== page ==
The butterflies are doing a number on my stomach. It's getting to that time before a race where I either go into this really careful planning mode or just say screw it and push as hard as I can on the swim and the bike so I can struggle peacefully during the run.
I used to not be happy with my swimming, that is changing, a whole fn lot. A couple weeks before the accidents we did a 30 minute benchmark swim and I did an average of 1:53 per 100 yards. I'm going 'hell yeah, that was awesome swim.
The crash (I refuse to call it accident) put me down for almost 3 weeks and I've been more than a little hesitant to go back to training full bore. But I did last week and the running feels better and the swim on Monday was awesome.... but nothing compared to Wednesday. I ripped my prior best 100 yard time by about 8 seconds per 100 yard... almost a full minute on 700 yards!
I was floored. Coach had given me 2 minutes per 100 yards and I cut about 15 seconds per 100 on the time that I was given and about 8 seconds from what I thought was my best time ever.
Now to get it below 1:30 😀
"You have to wonder at times what you’re doing out there. Over the years, I’ve given myself a thousand reasons to keep running, but it always comes back to where it started. It comes down to self-satisfaction and a sense of achievement."
- Steve Prefontaine
I think I just passed one of the worst scares of my life. It has only been 2 weeks but it has helped me define a lot of what I want in terms of training and which caused the last two posts I wrote.
It started about 3 weekends ago when I woke up at the local hospital without a clue as to how the hell did I get there. I was still wearing my tri shorts and a hospital gown. I hate hospitals and Not remembering what happened made it a hunded times worst. It took me a couple hours to figure out what had finally happened and the picture didn't get any better (and it still hasn't) but with the help of Allen, the bike shop owner; the people who found me on the road and brought me to campus and the university police officer I think I figured out what happened:
Apparently I went off the road and instead of coming to a full stop before getting back on the road I tried to get right back and my wheels clipped the pavement making me crash. I hit my head pretty damn hard to crack the helmet in three different places. and either the hit itself or the whiplash left me disoriented enough that I don't remember what actually happened.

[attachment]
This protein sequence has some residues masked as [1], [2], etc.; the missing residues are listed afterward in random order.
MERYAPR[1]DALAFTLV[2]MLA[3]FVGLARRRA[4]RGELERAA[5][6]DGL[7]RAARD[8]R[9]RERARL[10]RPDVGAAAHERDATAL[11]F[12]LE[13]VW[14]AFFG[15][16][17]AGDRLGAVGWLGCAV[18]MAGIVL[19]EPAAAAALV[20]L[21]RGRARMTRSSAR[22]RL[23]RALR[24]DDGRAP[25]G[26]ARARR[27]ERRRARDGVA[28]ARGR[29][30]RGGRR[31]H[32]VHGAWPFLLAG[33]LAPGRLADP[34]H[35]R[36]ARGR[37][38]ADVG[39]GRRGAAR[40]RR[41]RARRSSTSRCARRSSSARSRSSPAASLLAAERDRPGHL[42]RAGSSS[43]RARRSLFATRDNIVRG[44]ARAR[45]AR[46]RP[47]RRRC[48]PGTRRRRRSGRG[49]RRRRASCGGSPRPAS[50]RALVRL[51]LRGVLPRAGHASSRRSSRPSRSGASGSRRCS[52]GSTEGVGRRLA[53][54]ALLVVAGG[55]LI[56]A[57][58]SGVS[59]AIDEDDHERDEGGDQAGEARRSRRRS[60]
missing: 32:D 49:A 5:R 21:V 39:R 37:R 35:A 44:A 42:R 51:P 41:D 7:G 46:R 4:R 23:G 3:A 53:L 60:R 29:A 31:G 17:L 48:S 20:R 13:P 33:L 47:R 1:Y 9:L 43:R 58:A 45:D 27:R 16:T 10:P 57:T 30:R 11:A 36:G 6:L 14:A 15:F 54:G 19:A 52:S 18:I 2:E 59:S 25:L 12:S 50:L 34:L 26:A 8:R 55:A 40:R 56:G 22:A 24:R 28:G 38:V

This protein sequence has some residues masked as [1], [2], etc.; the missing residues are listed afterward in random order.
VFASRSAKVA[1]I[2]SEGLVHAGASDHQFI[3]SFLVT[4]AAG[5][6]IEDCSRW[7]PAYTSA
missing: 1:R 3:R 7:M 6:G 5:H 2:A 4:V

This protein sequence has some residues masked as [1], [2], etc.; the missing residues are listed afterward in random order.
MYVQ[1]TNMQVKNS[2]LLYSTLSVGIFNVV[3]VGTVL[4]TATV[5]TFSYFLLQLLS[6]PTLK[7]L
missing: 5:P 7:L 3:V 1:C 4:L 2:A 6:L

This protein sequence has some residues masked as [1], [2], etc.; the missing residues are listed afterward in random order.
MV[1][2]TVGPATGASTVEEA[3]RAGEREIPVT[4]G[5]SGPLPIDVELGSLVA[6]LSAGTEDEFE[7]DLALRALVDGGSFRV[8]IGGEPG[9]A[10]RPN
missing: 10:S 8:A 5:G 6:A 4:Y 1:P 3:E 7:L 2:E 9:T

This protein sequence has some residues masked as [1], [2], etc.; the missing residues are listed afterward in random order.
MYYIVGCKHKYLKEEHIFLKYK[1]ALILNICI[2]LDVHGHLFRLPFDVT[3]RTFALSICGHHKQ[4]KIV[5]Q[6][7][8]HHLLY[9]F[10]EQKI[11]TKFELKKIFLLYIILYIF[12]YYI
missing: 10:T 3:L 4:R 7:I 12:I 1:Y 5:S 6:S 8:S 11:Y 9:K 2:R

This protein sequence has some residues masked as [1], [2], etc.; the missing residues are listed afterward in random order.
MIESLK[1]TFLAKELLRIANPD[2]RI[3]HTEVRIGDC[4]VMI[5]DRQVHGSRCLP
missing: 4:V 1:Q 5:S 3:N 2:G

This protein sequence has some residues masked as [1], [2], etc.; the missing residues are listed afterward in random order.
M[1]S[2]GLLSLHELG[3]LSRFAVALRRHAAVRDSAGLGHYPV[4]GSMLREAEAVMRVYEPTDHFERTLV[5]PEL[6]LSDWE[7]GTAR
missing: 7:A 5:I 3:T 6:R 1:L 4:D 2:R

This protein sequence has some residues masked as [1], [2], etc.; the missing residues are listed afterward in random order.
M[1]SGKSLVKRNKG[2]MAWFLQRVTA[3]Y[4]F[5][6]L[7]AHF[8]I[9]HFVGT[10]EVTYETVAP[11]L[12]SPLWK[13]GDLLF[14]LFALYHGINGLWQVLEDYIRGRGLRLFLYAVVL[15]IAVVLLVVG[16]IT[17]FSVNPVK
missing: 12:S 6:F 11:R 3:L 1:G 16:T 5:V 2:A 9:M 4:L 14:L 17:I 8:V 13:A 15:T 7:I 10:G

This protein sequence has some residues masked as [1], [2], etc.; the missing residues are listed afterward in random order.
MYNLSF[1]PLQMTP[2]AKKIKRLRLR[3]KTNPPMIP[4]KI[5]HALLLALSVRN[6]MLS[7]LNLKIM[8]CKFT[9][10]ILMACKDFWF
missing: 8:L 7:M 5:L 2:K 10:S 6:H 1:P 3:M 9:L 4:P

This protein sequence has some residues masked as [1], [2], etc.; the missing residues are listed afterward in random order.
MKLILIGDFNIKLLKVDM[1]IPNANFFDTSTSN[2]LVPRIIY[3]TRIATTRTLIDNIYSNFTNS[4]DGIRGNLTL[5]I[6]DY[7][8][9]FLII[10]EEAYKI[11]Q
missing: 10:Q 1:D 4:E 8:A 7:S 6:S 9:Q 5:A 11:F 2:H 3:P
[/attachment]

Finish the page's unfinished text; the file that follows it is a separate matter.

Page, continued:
This past 2 and a half weeks have been an exercise on patience and perseverance. I've been scared shitless I'm not gonna lie about it. I keep thinking that this is going to come bite me hard somewhere down the line when I need the time and the strength the most.
It's been a slow re-build back to where I'm happy with myself and the way I'm training. Yesterday (3/14) was one of those days. The run was a little sluggish and short but the strength and core workout that followed. The rest of the week has been great in the recovery front and really ugly at the office.... but that's a story for another post 😀
I don't think I've ever been as stressed as I was today. We were warned to start the process as early as possible because IM Florida had sold within an hour of the general entry slots going on sale.
Shit, like I needed more pressure...
I made sure to renew my USAT membership at least a couple days before and that my active.com membership was still working (I had used it to register for DSE runs before I became a member) so in theory I should have been ready to go... But as we all know the theory works great in theory but in practice it leaves a lot to be desired.
At 14:00:01 I was reloading the active page and getting rejected. My brain is going a mile a second trying to figure out what are my other options if I don't make it. I thought about foundation slots but that's way more than I want to spend on a race entry fee.
I thought I was screwed... I kept trying and for some mysterious reason I was able to get in and complete the registration and print the damn receipt that says you've just spent $603 of your hard earned money to prove to yourself that you have what it takes to be an Ironman.
IM Arizona 2010, Mass Swim start (Photo by Mike Gaw)